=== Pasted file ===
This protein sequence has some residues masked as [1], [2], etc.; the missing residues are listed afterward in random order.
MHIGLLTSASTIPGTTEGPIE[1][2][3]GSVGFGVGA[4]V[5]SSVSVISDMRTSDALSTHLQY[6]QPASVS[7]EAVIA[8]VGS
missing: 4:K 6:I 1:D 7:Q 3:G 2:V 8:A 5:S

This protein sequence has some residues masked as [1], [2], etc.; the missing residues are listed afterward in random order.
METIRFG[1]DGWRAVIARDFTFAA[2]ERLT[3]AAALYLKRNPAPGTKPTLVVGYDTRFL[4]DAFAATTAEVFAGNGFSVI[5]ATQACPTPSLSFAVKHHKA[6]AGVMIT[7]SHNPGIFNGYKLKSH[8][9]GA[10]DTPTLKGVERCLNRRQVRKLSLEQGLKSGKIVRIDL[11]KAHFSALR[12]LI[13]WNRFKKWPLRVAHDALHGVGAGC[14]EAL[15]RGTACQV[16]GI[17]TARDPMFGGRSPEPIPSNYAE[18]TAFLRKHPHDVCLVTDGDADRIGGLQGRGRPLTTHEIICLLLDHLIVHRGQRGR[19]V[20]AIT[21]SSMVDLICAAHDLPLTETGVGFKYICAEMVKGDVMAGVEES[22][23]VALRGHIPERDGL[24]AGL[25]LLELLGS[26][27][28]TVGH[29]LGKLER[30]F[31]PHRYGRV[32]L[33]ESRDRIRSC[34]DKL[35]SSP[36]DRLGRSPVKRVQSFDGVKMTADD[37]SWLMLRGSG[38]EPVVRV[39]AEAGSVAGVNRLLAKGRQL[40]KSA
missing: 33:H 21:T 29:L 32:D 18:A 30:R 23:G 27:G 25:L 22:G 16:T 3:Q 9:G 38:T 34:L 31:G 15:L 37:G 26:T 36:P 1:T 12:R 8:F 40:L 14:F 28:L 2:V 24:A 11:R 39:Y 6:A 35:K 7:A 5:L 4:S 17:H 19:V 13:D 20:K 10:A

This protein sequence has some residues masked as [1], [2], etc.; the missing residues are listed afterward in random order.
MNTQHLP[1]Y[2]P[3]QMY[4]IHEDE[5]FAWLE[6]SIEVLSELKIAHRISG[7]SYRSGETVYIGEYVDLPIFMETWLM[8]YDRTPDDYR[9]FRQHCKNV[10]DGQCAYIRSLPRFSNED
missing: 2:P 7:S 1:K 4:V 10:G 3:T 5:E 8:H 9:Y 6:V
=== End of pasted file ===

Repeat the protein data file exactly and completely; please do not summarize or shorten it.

This protein sequence has some residues masked as [1], [2], etc.; the missing residues are listed afterward in random order.
MHIGLLTSASTIPGTTEGPIE[1][2][3]GSVGFGVGA[4]V[5]SSVSVISDMRTSDALSTHLQY[6]QPASVS[7]EAVIA[8]VGS
missing: 4:K 6:I 1:D 7:Q 3:G 2:V 8:A 5:S

This protein sequence has some residues masked as [1], [2], etc.; the missing residues are listed afterward in random order.
METIRFG[1]DGWRAVIARDFTFAA[2]ERLT[3]AAALYLKRNPAPGTKPTLVVGYDTRFL[4]DAFAATTAEVFAGNGFSVI[5]ATQACPTPSLSFAVKHHKA[6]AGVMIT[7]SHNPGIFNGYKLKSH[8][9]GA[10]DTPTLKGVERCLNRRQVRKLSLEQGLKSGKIVRIDL[11]KAHFSALR[12]LI[13]WNRFKKWPLRVAHDALHGVGAGC[14]EAL[15]RGTACQV[16]GI[17]TARDPMFGGRSPEPIPSNYAE[18]TAFLRKHPHDVCLVTDGDADRIGGLQGRGRPLTTHEIICLLLDHLIVHRGQRGR[19]V[20]AIT[21]SSMVDLICAAHDLPLTETGVGFKYICAEMVKGDVMAGVEES[22][23]VALRGHIPERDGL[24]AGL[25]LLELLGS[26][27][28]TVGH[29]LGKLER[30]F[31]PHRYGRV[32]L[33]ESRDRIRSC[34]DKL[35]SSP[36]DRLGRSPVKRVQSFDGVKMTADD[37]SWLMLRGSG[38]EPVVRV[39]AEAGSVAGVNRLLAKGRQL[40]KSA
missing: 33:H 21:T 29:L 32:D 18:A 30:R 23:G 27:G 25:L 22:G 16:T 3:Q 9:G 38:T 34:L 31:G 15:L 37:G 26:T 36:P 1:T 12:R 8:F 40:L 14:F 28:L 2:V 24:A 11:R 39:Y 6:A 35:K 7:A 5:L 4:S 17:H 19:V 13:D 20:K 10:A

This protein sequence has some residues masked as [1], [2], etc.; the missing residues are listed afterward in random order.
MNTQHLP[1]Y[2]P[3]QMY[4]IHEDE[5]FAWLE[6]SIEVLSELKIAHRISG[7]SYRSGETVYIGEYVDLPIFMETWLM[8]YDRTPDDYR[9]FRQHCKNV[10]DGQCAYIRSLPRFSNED
missing: 2:P 7:S 1:K 4:V 10:G 3:T 5:E 8:H 9:Y 6:V